I sometimes feel a sinking feeling in my stomach, and everything seems to affect me in the worst of ways. I ask myself if it is my sins overwhelming me, or if it is me taking it all too much to heart. In truth, it is the fact that I sin but do not seek repentance enough. When Shaytān comes, he clouds my vision of seeing how Allāh is ready and eager to forgive me. It is something we all need to help one another to fight. It does not matter what sin we have committed: Allāh is there for us as long as we truly seek His forgiveness, and He only wants to forgive His slave of their sins.
It was narrated from Abu Hurayrah (radiy Allāhu ‘anhu) that the Messenger of Allāh (sall Allāhu ‘alayhi wa sallam) said:
“If you were to commit sins until your sins reach the Heaven, then you repented, your repentance would be accepted.”
What purpose would Paradise have if we were not created with a desire to sin? Would it not be questioning Allāh’s Wisdom? Everything has its role in this world. I know that at times when we give in and sin, we feel helpless, but we have to pick ourselves up and say to ourselves, “I am a servant of Allāh, so Who do I think is the One I need to go to for help?” Al-Ghafūr (the Most Forgiving), Al-Rahīm (the Most Merciful), so we should speak to Him, through du’ā (supplication) and through salāt (prayer), because what more do we really have in this life other than making du’ā, salāt, and tawbah (repentance)?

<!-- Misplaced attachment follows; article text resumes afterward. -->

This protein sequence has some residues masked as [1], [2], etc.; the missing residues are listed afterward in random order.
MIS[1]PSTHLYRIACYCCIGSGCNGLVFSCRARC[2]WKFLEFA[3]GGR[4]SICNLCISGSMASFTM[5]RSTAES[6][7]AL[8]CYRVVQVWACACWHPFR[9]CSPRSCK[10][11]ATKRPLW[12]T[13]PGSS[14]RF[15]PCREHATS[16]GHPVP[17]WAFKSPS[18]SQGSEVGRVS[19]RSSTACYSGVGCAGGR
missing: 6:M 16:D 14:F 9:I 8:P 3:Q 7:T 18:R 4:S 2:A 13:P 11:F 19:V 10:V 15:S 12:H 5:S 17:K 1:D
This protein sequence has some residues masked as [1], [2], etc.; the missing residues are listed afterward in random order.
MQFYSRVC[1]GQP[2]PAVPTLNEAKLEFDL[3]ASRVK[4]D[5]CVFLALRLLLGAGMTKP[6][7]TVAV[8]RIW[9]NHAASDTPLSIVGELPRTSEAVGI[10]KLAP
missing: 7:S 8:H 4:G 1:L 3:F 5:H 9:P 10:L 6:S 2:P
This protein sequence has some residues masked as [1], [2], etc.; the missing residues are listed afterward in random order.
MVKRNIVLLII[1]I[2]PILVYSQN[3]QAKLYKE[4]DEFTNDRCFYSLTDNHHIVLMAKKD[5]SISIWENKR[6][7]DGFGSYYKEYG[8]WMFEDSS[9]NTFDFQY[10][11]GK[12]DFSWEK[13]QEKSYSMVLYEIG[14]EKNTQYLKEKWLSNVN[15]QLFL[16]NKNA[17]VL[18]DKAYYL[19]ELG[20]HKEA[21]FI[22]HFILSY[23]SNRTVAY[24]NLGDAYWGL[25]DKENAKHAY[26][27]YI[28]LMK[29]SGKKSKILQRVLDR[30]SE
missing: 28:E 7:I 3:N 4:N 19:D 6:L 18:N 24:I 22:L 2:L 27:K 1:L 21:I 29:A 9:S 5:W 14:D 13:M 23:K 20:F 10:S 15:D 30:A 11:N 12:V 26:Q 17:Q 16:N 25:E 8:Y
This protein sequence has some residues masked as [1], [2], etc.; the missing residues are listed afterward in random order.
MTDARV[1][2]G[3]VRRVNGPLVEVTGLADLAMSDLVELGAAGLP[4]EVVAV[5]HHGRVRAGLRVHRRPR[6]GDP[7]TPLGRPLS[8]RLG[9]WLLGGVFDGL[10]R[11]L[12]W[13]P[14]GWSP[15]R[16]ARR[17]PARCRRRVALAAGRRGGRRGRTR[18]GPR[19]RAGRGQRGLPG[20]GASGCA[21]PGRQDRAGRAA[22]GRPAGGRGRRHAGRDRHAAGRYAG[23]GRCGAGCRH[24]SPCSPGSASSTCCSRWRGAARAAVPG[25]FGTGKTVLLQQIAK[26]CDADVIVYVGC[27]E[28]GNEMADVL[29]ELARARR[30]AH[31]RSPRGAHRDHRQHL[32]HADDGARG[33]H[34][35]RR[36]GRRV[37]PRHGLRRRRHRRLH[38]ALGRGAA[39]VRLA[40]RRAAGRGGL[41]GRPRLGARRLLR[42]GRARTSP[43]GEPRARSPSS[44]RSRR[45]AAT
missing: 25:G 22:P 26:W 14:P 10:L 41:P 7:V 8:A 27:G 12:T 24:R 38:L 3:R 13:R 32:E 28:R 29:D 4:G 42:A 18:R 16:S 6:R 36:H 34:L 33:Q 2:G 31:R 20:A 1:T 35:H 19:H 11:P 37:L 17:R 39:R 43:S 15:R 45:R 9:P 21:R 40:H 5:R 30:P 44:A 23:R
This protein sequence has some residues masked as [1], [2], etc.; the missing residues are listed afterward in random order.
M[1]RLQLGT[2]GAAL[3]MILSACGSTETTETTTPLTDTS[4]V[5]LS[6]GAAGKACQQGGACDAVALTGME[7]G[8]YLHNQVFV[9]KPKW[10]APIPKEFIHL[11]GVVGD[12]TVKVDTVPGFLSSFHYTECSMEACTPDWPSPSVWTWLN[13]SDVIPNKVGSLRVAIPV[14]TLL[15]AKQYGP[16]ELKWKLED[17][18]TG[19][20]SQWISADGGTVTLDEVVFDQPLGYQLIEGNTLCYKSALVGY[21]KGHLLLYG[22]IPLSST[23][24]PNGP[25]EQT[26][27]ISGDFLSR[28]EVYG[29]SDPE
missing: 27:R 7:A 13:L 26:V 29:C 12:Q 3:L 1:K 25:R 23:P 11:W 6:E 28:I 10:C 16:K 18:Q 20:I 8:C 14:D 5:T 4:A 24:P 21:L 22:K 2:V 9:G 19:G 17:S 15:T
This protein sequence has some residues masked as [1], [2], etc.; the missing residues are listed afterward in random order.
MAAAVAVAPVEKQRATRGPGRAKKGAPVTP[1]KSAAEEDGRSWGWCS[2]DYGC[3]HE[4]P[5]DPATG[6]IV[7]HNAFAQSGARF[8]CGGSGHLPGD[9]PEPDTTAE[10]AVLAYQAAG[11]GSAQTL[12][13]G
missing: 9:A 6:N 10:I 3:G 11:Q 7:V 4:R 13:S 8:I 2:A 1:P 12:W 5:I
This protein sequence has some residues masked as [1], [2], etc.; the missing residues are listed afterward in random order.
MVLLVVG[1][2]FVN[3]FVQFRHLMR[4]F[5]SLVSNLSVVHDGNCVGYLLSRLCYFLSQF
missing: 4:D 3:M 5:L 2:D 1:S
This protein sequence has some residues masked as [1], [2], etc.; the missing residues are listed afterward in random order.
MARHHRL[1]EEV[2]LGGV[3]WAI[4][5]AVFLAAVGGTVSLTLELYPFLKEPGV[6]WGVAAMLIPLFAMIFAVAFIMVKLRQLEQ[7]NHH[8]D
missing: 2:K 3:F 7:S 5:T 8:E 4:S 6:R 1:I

It is reported that Talq b. Habīb (rahimahu Allāh) said:
“The right of Allāh is too great and heavy for the creation to fulfill, and the blessings of Allāh are too many to enumerate, but you should remain repentant, morning and evening.”
Know that the door of repentance only closes if you think it has. Shaytān is always hungry to make us feel like we are destitute, but it is our job to fight that. Otherwise, if we keep saying something to ourselves, we will believe it sooner or later, even if it is false. So what gives us the right to not fight Shaytān? What gives us the right to feel pathetic when Allāh is watching us constantly? What do we think He feels about us when we do not even pause to ask Him for help? How often do we just put Him to one side and try to talk to others about our sins, when He is the One who conceals them from the sight of people?